The Fedora Project is pleased to announce the immediate availability of Fedora 33 Beta, the next step towards our planned Fedora 33 release at the end of October.
Download the prerelease from our Get Fedora site:
Or, check out one of our popular variants, including KDE Plasma, Xfce, and other desktop environments, as well as images for ARM devices like the Raspberry Pi 2 and 3:
Beta Release Highlights
BTRFS by default
All of the desktop variants of Fedora 33 Beta – including Fedora Workstation, Fedora KDE, and others – will use BTRFS as the default filesystem. This is a big shift: we’ve been using ext filesystems since Fedora Core 1. BTRFS offers some really compelling features for users, including transparent compression and copy-on-write. For Fedora 33, we’re only defaulting to the basic features of BTRFS, but we’ll build out the default feature set to include more goodies in future releases.
Fedora 33 Workstation Beta includes GNOME 3.38, the newest release of the GNOME desktop environment. It is full of performance enhancements and improvements. GNOME 3.38 now includes a welcome tour after installation to help users learn about all of the great features this desktop environment offers. It also improves screen recording and multi-monitor support. For a full list of GNOME 3.38 highlights, see the release notes.
Fedora 33 Workstation Beta also provides better thermal management and peak performance on Intel CPUs by including thermald in the default install. And because your desktop should be fun to look at as well as easy to use, Fedora 33 Workstation Beta includes animated backgrounds (a time-of-day slideshow with hue changes) by default.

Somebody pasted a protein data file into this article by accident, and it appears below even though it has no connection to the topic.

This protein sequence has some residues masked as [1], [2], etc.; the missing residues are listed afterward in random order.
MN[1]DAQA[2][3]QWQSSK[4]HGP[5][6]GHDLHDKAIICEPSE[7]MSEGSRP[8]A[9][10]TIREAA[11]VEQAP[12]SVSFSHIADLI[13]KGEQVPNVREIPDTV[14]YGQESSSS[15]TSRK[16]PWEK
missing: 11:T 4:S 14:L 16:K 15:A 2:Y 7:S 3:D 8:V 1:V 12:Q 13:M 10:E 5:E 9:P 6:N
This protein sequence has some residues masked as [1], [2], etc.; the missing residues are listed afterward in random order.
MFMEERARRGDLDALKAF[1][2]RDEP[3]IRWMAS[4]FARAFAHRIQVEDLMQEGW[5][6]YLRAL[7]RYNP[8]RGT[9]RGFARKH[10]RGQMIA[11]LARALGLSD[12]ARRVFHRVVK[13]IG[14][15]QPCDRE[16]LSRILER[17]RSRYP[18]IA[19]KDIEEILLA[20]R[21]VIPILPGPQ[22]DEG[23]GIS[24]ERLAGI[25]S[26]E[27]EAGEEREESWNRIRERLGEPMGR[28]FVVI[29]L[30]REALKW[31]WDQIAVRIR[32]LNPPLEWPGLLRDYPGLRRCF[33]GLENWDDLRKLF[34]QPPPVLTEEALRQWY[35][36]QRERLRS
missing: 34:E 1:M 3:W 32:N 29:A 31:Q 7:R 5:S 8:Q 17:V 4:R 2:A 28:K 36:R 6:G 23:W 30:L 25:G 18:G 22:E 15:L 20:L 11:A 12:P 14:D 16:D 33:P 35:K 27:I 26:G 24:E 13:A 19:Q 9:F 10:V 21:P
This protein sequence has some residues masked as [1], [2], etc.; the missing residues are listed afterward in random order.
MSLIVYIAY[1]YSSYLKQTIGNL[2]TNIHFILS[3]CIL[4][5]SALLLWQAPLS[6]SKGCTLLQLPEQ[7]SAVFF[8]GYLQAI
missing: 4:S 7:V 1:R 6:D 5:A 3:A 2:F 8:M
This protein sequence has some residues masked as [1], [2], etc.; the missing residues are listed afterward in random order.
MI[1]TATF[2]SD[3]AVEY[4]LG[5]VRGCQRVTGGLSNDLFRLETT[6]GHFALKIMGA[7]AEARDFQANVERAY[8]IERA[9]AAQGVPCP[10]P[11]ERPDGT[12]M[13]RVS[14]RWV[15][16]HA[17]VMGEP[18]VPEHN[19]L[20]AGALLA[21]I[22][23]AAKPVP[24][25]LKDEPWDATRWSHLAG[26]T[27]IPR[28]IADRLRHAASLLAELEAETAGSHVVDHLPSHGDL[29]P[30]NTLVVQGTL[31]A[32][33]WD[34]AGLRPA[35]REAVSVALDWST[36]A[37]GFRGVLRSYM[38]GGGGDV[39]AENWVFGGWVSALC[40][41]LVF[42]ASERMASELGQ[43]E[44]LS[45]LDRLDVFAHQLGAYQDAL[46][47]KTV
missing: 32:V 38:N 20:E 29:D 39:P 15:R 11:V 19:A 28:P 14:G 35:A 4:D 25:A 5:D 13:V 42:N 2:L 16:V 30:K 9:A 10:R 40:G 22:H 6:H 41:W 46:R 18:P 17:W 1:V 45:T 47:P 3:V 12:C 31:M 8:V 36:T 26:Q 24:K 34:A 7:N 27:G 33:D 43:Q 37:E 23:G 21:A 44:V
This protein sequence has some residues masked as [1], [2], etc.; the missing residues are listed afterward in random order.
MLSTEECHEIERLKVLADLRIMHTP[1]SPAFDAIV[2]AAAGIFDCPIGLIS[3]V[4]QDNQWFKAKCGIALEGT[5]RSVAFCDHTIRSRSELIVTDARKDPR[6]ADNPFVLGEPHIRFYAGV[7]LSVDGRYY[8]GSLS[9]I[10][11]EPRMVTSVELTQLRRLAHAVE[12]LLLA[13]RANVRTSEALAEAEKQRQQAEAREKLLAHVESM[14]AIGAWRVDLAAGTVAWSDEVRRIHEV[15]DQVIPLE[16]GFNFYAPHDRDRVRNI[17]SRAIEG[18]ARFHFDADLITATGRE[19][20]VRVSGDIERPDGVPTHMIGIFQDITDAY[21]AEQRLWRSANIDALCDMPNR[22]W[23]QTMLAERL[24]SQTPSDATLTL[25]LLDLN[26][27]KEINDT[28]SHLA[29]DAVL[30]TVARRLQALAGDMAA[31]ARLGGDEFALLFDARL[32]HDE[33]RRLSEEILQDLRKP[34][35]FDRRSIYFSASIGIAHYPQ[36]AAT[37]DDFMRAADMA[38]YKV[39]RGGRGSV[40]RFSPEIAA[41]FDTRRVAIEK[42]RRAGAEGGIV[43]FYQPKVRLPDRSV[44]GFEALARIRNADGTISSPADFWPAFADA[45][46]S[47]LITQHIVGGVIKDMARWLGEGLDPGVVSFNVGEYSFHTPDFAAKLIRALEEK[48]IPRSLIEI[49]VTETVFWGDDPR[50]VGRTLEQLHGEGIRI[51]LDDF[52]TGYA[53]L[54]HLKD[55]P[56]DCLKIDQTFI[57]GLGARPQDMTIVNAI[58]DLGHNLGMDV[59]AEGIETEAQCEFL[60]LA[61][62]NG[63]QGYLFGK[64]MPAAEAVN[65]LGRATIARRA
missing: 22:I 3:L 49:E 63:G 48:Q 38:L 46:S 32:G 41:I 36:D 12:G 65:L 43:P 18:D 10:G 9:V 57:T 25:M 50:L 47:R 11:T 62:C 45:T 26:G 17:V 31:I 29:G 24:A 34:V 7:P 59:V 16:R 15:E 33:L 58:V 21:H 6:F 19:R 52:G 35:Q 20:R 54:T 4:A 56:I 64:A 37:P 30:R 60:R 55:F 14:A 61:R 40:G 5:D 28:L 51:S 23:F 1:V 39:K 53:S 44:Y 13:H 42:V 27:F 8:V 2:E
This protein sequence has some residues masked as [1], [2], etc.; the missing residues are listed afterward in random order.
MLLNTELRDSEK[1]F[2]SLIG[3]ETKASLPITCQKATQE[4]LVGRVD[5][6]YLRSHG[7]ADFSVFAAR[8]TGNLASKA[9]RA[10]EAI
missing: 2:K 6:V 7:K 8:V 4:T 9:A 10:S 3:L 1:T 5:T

With Fedora 33 Beta, Fedora IoT is now an official Fedora Edition. Fedora IoT is geared toward edge devices on a wide variety of hardware platforms. It is based on ostree technology for safe update and rollback. It includes the Platform AbstRaction for SECurity (PARSEC), an open-source initiative to provide a common API to hardware security and cryptographic services in a platform-agnostic way.
Fedora 33 Beta defaults to using nano as the editor. nano is a more approachable editor that is more welcoming to new users. Of course, those who want to use vim, emacs, or any other editor are still able to.
Fedora 33 KDE Beta enables earlyOOM by default, as Fedora Workstation did in the previous release. This helps improve system responsiveness on systems that are running out of memory.
Fedora 33 Beta includes updated versions of many popular packages like Ruby, Python, and Perl. .NET Core will now be available on Fedora on aarch64, in addition to x86_64. We’re also dropping a few older versions: Python 2.6 and Python 3.4 are retired. The httpd module mod_php is also dropped, as php-fpm is a more performant and more secure PHP module.
Since this is a Beta release, we expect that you may encounter bugs or missing features. To report issues encountered during testing, contact the Fedora QA team via the mailing list or in the #fedora-qa channel on Freenode IRC. As testing progresses, common issues are tracked on the Common F33 Bugs page.
For tips on reporting a bug effectively, read how to file a bug.
What is the Beta Release?
A Beta release is code-complete and bears a very strong resemblance to the final release. If you take the time to download and try out the Beta, you can check and make sure the things that are important to you are working. Every bug you find and report doesn’t just help you, it improves the experience of millions of Fedora users worldwide! Together, we can make Fedora rock-solid. We have a culture of coordinating new features and pushing fixes upstream as much as we can. Your feedback improves not only Fedora, but Linux and free software as a whole.
For more detailed information about what’s new on Fedora 33 Beta release, you can consult the Fedora 33 Change set. It contains more technical information about the new packages and improvements shipped with this release.